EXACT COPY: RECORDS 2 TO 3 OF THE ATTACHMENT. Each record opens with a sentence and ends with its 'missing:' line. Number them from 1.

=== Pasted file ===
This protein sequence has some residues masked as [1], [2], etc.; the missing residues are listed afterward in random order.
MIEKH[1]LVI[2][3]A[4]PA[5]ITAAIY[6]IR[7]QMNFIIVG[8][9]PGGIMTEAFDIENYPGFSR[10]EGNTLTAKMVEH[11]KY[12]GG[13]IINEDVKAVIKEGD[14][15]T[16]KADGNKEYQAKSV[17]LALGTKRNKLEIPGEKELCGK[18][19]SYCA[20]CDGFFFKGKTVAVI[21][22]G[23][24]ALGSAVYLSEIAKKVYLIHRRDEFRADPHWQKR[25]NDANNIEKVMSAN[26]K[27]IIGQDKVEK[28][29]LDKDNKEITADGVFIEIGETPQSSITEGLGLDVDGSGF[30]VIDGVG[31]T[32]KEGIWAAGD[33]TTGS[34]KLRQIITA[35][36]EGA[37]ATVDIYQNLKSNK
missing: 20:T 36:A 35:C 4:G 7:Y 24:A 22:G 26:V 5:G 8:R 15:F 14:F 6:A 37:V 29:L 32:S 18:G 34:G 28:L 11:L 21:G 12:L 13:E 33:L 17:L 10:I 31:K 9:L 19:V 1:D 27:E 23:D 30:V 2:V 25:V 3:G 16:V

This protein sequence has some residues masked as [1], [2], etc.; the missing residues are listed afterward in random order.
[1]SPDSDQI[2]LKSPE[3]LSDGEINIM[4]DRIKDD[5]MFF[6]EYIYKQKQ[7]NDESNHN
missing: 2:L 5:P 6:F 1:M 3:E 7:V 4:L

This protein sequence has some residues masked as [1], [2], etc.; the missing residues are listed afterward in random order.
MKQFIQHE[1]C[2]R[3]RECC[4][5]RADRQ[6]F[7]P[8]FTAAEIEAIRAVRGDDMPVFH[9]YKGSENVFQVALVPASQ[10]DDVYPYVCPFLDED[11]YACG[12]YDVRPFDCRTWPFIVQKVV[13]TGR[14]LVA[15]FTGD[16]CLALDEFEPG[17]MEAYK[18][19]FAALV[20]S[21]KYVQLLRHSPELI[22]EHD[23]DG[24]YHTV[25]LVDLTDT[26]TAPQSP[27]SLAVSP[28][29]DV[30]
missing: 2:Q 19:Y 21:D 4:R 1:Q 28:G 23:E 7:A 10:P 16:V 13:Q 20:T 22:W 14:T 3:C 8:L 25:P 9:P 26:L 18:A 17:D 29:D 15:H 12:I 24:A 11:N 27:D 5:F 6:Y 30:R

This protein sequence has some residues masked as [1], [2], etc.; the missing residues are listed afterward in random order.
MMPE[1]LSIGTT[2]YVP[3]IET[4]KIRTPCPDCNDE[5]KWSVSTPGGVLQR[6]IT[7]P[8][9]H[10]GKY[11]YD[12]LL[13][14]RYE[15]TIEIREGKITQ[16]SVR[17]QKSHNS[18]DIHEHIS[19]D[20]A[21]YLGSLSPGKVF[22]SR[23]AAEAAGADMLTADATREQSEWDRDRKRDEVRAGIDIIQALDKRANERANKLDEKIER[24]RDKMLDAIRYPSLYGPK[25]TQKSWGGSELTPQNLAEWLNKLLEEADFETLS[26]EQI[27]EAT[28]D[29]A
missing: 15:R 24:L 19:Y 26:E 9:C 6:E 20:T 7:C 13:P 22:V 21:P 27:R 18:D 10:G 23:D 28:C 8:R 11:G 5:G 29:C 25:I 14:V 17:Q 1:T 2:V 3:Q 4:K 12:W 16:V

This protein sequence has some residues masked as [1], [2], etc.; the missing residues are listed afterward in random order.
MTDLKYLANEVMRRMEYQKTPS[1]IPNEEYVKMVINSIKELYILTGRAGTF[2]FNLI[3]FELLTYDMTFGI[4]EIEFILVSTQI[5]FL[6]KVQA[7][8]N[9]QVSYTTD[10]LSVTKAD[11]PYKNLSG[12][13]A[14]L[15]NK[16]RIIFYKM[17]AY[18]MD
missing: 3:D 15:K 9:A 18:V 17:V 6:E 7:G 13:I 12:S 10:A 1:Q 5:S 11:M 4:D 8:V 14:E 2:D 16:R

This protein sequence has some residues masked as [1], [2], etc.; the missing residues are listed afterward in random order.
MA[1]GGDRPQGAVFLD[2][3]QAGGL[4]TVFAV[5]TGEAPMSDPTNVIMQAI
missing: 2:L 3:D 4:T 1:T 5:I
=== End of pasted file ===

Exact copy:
This protein sequence has some residues masked as [1], [2], etc.; the missing residues are listed afterward in random order.
[1]SPDSDQI[2]LKSPE[3]LSDGEINIM[4]DRIKDD[5]MFF[6]EYIYKQKQ[7]NDESNHN
missing: 2:L 5:P 6:F 1:M 3:E 7:V 4:L

This protein sequence has some residues masked as [1], [2], etc.; the missing residues are listed afterward in random order.
MKQFIQHE[1]C[2]R[3]RECC[4][5]RADRQ[6]F[7]P[8]FTAAEIEAIRAVRGDDMPVFH[9]YKGSENVFQVALVPASQ[10]DDVYPYVCPFLDED[11]YACG[12]YDVRPFDCRTWPFIVQKVV[13]TGR[14]LVA[15]FTGD[16]CLALDEFEPG[17]MEAYK[18][19]FAALV[20]S[21]KYVQLLRHSPELI[22]EHD[23]DG[24]YHTV[25]LVDLTDT[26]TAPQSP[27]SLAVSP[28][29]DV[30]
missing: 2:Q 19:Y 21:D 4:R 1:Q 28:G 23:E 7:A 10:P 16:V 13:Q 20:T 22:W 14:T 3:C 8:L 25:P 9:P 26:L 18:A 17:D 29:D 15:H 12:I 24:A 11:N 27:D 5:F 6:Y 30:R